Worship began as normal and then the plan was explained. We were invited to worship in a variety of ways. God the ultimate creator and artist inspired and worshiped through painting, singing, dancing, praying, giving. People wrote out offerings and burdens and nailed them to the cross, right where they belong. Two baptisms had been planned, seven took place. People who had been feeling God's gentle nudge took the plunge. Literally. And without having brought a change of clothes. It. was. amazing.
I've thought a lot about time recently. I do a lot of things, most of them intentionally for God's purposes. I am very much a planner, God wired me that way, it's no surprise to him. But if we plan every minute of every day, we leave God no room to lead. I want him to lead me. I need him to lead me. 

After the baptisms were over, we sang more praises. Extravagant, moving, tear-filled praises that at times I could only listen to because I was overcome by emotion. My favorite songs lead by incredibly gifted musicians. It was then that I finally mustered up the courage to walk to the front and not just lay my offering at the foot of the cross, but nail my offering to it.


"The Lord directs the steps of the godly. He delights in every detail of their lives. Though they stumble, they will never fall, for the Lord holds them by the hand." ~ Psalm 37:23, 24


Friday, February 17, 2012

Earnestly Seeking

Earnestly seeking God's will, that's what I've been doing.

There are a couple things I've been praying about for a few weeks now and I still don't feel as though I have clear answers. Though I had a revelation - a light bulb moment, if you will - this morning.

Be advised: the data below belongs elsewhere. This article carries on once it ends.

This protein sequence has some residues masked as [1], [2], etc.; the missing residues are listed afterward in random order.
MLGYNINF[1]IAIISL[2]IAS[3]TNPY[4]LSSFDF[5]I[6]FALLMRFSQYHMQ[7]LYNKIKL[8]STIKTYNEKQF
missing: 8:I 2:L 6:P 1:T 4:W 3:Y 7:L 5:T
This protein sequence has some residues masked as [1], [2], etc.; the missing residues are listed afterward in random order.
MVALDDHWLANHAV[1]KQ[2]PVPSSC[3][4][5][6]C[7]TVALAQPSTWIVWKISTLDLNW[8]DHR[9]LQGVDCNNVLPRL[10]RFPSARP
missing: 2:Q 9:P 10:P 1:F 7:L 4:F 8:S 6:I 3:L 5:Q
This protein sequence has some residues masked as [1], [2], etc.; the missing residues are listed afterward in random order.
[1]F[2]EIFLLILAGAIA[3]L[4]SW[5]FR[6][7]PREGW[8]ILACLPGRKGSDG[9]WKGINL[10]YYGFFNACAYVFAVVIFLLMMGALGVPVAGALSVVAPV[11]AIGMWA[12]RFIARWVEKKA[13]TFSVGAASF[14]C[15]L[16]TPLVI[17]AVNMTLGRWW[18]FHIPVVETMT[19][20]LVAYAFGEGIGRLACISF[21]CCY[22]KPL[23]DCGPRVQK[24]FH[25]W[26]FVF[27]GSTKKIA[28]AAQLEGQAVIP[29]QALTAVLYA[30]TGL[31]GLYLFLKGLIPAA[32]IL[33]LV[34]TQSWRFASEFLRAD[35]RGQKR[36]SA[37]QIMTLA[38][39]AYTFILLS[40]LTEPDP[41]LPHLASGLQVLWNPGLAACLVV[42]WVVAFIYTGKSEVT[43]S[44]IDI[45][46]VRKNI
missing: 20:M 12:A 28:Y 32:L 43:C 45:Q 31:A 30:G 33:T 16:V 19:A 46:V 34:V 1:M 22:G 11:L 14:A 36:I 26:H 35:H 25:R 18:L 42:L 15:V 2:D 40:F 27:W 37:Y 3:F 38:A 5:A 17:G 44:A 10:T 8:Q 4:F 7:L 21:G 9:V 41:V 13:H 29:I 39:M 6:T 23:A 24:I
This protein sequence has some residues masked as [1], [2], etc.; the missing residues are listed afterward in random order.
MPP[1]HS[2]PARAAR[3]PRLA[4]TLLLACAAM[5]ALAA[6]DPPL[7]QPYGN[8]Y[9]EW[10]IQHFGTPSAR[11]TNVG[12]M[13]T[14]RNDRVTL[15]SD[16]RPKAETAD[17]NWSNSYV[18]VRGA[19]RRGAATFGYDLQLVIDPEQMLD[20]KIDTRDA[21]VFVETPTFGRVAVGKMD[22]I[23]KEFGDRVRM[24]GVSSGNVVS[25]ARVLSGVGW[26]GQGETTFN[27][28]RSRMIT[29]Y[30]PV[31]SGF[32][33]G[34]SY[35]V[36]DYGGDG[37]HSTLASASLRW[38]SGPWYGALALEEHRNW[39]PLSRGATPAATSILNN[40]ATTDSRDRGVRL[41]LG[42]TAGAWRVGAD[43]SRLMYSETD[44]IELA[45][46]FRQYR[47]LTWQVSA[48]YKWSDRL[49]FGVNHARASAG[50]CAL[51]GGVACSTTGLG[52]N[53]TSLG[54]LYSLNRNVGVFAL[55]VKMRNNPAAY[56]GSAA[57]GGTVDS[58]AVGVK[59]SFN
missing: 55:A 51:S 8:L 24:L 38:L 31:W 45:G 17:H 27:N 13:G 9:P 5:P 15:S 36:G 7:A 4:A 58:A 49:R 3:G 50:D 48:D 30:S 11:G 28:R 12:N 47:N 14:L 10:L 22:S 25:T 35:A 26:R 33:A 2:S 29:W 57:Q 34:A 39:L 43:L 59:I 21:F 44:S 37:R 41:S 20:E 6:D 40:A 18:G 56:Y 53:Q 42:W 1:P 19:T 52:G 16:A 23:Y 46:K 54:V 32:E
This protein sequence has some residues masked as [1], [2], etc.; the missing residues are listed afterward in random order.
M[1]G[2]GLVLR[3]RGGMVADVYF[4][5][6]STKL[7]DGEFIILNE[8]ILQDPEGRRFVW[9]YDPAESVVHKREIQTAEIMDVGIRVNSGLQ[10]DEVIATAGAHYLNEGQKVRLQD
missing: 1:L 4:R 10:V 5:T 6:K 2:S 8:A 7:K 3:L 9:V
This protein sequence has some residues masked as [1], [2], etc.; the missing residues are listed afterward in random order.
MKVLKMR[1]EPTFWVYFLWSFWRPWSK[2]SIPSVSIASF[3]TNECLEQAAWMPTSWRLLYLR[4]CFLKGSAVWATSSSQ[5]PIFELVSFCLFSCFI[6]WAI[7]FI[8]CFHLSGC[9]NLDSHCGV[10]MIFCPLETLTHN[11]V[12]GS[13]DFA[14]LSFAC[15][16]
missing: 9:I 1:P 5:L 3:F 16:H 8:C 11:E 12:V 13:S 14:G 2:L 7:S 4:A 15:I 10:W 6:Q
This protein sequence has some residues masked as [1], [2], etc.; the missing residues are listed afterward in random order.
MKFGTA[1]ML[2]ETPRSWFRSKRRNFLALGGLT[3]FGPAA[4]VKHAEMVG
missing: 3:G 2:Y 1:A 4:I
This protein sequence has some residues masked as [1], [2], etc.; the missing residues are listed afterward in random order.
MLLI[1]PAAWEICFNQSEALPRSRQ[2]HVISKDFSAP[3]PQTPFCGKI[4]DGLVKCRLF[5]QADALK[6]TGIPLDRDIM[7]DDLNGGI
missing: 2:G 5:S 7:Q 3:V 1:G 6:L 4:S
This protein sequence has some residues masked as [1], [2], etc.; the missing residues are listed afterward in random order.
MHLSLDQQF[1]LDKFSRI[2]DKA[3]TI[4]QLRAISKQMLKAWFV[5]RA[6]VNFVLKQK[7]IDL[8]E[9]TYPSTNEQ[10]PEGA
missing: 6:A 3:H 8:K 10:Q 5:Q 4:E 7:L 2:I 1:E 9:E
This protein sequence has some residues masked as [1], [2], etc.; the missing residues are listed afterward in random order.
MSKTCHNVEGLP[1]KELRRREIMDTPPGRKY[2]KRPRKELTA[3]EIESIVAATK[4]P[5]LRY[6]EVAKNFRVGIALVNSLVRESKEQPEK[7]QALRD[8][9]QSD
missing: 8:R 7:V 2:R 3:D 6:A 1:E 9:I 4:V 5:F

Perhaps you'll be able to relate...

Have you ever asked a child to go get something out of another room for you? Have you ever told them exactly where to find that item, knowing full well it's there? Perhaps said child has "looked three times" and still cannot see it, yet when you go yourself and move one small item that was in front of it, it "magically" appears. The item was there all along, right where you said it would be. But something had to be moved to be able to see it.

Or maybe (like as in my case just a few days ago), you were certain that something was in a certain place. So certain, in fact, that you dared to look in that same place (and a couple other likely choices) no less than FIVE times.




Why did I think that the next (and the next, and the next, and...) time I looked it would suddenly be there? Because I was convinced the item in question (crushed garlic in this instance) was there. I was SURE I bought it and that's where it would be. I didn't. It's not.

Now, since God promises that all we have to do is ask for wisdom (James 1:5) I'm pretty sure that my current personal situation relates more to the first scenario (not looking deep enough) than the second (not there). My pursuit today also lead me to Proverbs 2. Both scripture references imply an active and energetic search for answers. Just like the jar of pickles won't jump off the shelf for my daughter, the answers I seek will not just fall into my lap.